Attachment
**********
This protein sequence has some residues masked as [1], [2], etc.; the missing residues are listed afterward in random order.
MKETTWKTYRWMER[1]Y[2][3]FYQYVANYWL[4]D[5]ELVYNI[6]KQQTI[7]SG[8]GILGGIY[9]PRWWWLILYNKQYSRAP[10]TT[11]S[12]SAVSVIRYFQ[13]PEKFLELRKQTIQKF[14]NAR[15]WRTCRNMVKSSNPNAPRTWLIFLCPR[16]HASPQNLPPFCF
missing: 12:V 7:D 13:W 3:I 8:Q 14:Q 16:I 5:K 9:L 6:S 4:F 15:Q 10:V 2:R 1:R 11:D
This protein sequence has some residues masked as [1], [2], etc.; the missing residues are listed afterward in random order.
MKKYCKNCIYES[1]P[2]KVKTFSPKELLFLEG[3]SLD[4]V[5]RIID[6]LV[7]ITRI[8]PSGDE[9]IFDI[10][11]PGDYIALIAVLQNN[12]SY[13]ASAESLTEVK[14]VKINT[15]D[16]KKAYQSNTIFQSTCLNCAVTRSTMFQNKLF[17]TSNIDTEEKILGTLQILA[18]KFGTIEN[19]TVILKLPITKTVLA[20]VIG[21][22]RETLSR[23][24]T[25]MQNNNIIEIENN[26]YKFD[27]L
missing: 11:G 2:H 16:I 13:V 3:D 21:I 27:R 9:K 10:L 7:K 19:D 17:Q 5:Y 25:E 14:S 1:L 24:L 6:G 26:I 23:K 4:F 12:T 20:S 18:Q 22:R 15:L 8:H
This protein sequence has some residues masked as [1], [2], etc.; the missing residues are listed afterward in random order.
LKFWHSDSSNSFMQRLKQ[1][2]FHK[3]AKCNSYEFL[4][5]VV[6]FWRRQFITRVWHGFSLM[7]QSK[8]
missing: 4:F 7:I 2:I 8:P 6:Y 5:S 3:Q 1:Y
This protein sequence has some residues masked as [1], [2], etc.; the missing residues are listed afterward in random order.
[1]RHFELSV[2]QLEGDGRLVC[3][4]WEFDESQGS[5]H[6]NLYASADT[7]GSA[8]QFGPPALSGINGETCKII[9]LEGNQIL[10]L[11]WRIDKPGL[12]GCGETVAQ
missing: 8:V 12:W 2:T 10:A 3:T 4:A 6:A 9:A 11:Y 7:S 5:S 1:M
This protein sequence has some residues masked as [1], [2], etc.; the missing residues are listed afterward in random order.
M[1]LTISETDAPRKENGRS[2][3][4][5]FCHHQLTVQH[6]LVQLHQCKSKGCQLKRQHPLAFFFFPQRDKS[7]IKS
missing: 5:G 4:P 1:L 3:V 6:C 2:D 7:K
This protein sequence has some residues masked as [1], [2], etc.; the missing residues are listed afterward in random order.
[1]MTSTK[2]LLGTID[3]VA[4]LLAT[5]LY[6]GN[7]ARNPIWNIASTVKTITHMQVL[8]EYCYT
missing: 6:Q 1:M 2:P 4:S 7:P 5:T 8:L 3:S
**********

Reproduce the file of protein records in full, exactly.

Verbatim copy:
This protein sequence has some residues masked as [1], [2], etc.; the missing residues are listed afterward in random order.
MKETTWKTYRWMER[1]Y[2][3]FYQYVANYWL[4]D[5]ELVYNI[6]KQQTI[7]SG[8]GILGGIY[9]PRWWWLILYNKQYSRAP[10]TT[11]S[12]SAVSVIRYFQ[13]PEKFLELRKQTIQKF[14]NAR[15]WRTCRNMVKSSNPNAPRTWLIFLCPR[16]HASPQNLPPFCF
missing: 12:V 7:D 13:W 3:I 8:Q 14:Q 16:I 5:K 9:L 6:S 4:F 15:Q 10:V 2:R 1:R 11:D
This protein sequence has some residues masked as [1], [2], etc.; the missing residues are listed afterward in random order.
MKKYCKNCIYES[1]P[2]KVKTFSPKELLFLEG[3]SLD[4]V[5]RIID[6]LV[7]ITRI[8]PSGDE[9]IFDI[10][11]PGDYIALIAVLQNN[12]SY[13]ASAESLTEVK[14]VKINT[15]D[16]KKAYQSNTIFQSTCLNCAVTRSTMFQNKLF[17]TSNIDTEEKILGTLQILA[18]KFGTIEN[19]TVILKLPITKTVLA[20]VIG[21][22]RETLSR[23][24]T[25]MQNNNIIEIENN[26]YKFD[27]L
missing: 11:G 2:H 16:I 13:V 3:D 21:I 27:R 9:K 10:L 7:K 19:D 17:Q 5:Y 25:E 14:S 1:L 24:L 6:G 26:I 23:K 4:F 12:T 20:S 18:Q 22:R 15:L 8:H
This protein sequence has some residues masked as [1], [2], etc.; the missing residues are listed afterward in random order.
LKFWHSDSSNSFMQRLKQ[1][2]FHK[3]AKCNSYEFL[4][5]VV[6]FWRRQFITRVWHGFSLM[7]QSK[8]
missing: 4:F 7:I 2:I 8:P 6:Y 5:S 3:Q 1:Y
This protein sequence has some residues masked as [1], [2], etc.; the missing residues are listed afterward in random order.
[1]RHFELSV[2]QLEGDGRLVC[3][4]WEFDESQGS[5]H[6]NLYASADT[7]GSA[8]QFGPPALSGINGETCKII[9]LEGNQIL[10]L[11]WRIDKPGL[12]GCGETVAQ
missing: 8:V 12:W 2:T 10:A 3:T 4:A 6:A 9:A 11:Y 7:S 5:S 1:M
This protein sequence has some residues masked as [1], [2], etc.; the missing residues are listed afterward in random order.
M[1]LTISETDAPRKENGRS[2][3][4][5]FCHHQLTVQH[6]LVQLHQCKSKGCQLKRQHPLAFFFFPQRDKS[7]IKS
missing: 5:G 4:P 1:L 3:V 6:C 2:D 7:K
This protein sequence has some residues masked as [1], [2], etc.; the missing residues are listed afterward in random order.
[1]MTSTK[2]LLGTID[3]VA[4]LLAT[5]LY[6]GN[7]ARNPIWNIASTVKTITHMQVL[8]EYCYT
missing: 6:Q 1:M 2:P 4:S 7:P 5:T 8:L 3:S